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The animation is available on the Internet in QuickTime and MPEG formats at http://xte.mit.edu/XTE/movie/, as well as VHS and Beta tapes.
ATLANTA -- If we could view the night sky with X-ray sensitive eyes, we would see a turbulent panorama of dying stars, active quasars and the enormous temperatures produced by matter being sucked into massive black holes at mind-boggling speeds.
An animated video released today (Jan. 13) by Massachusetts Institute of Technology researchers at the annual meeting of the American Astronomical Society (AAS) reveals with unprecedented clarity the changing brightnesses of X-ray sources in the sky over a four-year period.
The video was presented at the AAS meeting by Hale Bradt, professor of physics at MIT, co-recipient of the Rossi Prize of the High Energy Astrophysics Division of the AAS for his role in the RXTE project. He was assisted in its preparation by MIT graduate student Michael Muno, post-doctoral associate Donald Smith, and Alan Levine and Ronald Remillard, principal research scientists at MIT's Center for Space Research and Robin Corbet of NASA's Goddard Space Flight Center.
The All-Sky Monitor (ASM) experiment on the Rossi X-ray Timing Explorer (RXTE) satellite, launched in December 1995, provided data on about 150 X-ray sources for the animation. X-ray cameras in space like the Rossi are our window to these extremely energetic and often violent processes in the universe. The seven-minute video "demonstrates dramatically the extreme brightening, fading, disappearances and sudden appearances of these stars from 1996 to 1999," Bradt said. "By contrast, the visible sky we usually see is relatively unchanging and seemingly quite peaceful."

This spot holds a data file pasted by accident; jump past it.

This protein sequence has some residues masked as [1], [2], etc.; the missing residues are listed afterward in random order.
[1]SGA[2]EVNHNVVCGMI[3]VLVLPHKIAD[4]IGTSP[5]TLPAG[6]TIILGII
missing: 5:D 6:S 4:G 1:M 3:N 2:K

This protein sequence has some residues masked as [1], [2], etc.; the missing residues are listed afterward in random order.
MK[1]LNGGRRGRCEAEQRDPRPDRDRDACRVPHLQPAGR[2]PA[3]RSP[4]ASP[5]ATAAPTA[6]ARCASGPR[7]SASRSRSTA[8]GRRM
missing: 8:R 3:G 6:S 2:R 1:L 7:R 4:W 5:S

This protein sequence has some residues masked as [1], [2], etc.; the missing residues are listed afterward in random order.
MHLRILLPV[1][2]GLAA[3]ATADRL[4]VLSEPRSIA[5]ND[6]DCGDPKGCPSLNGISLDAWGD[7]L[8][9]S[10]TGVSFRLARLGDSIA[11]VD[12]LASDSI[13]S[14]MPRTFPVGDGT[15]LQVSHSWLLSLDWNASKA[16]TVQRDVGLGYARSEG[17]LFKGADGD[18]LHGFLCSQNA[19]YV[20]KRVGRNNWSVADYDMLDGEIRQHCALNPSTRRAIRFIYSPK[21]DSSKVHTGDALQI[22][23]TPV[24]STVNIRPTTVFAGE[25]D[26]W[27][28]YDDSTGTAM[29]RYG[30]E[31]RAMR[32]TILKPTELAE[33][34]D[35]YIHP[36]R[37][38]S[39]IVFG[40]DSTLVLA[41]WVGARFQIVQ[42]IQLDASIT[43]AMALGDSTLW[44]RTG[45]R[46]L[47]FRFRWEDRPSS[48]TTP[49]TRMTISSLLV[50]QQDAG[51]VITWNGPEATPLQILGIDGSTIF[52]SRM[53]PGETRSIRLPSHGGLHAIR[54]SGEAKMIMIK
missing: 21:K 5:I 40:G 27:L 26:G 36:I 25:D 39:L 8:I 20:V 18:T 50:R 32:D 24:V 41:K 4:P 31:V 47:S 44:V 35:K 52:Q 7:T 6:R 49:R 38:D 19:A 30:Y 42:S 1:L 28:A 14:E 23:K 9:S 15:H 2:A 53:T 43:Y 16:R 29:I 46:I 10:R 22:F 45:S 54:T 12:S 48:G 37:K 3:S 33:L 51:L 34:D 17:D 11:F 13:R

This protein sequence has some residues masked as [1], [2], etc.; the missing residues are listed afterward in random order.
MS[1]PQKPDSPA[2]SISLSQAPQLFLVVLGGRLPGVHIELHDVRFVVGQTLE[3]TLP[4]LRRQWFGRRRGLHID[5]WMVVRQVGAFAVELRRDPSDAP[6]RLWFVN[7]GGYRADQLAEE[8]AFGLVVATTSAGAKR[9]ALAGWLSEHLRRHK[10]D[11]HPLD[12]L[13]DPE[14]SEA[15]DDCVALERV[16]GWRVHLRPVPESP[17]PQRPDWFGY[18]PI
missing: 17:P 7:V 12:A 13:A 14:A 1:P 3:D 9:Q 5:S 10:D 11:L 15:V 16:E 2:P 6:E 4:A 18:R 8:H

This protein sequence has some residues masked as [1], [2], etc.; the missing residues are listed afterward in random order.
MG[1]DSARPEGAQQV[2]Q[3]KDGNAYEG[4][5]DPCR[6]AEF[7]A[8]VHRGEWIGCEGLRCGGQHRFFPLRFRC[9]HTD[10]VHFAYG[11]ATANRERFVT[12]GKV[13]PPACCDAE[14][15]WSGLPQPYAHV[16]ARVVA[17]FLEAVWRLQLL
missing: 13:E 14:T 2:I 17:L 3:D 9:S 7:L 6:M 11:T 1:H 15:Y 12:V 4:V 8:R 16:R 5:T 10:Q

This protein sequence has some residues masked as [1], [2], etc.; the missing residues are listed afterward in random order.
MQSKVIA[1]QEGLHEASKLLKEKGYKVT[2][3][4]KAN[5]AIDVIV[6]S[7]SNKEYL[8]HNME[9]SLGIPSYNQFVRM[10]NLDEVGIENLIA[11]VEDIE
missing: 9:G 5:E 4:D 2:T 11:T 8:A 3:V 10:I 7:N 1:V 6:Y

CHAOS IN THE HEAVENS
Neutron stars and black holes in the Milky Way are the final stages in the lives of stars like our sun. They are incredibly small and massive. A neutron star is about 500,000 times more massive than Earth and it is squeezed into a sphere no larger than Manhattan. The force of gravity at its surface is 200 billion times stronger than what we feel on the Earth's surface.
If such a compact star is in a close orbit with a normal gaseous star, gas from the latter star will be pulled toward the neutron star or black hole and will become accelerated to extremely high speeds. This motional energy is converted to heat, which raises the temperature to tens of millions of degrees Fahrenheit. At these huge temperatures, the gas becomes a plasma of mostly protons and electrons that radiates mostly in X-rays. The energy output of X-ray stars is typically 10,000 to 100,000 times that of the sun.
"This process of mass transfer from one star to another can be highly chaotic, leading to large variations in the X-ray brightness," Muno said. Some X-ray stars, usually too faint to be seen by most instruments, will flare up to great brightnesses for a few hours, days, weeks or months and then disappear. These are called transient sources or X-ray novae. Other X-ray sources will be steady for long periods and only occasionally become so faint they cannot be detected.
Changes in energy output, or brightness, may be due to unstable winds of gas from the donor star in a binary star system. Changes also may be caused by instabilities in the disk of whirling gas surrounding the neutron star or black hole. "It is the objective of scientists studying the data from RXTE to better understand these processes, which cannot be duplicated on Earth," Bradt said.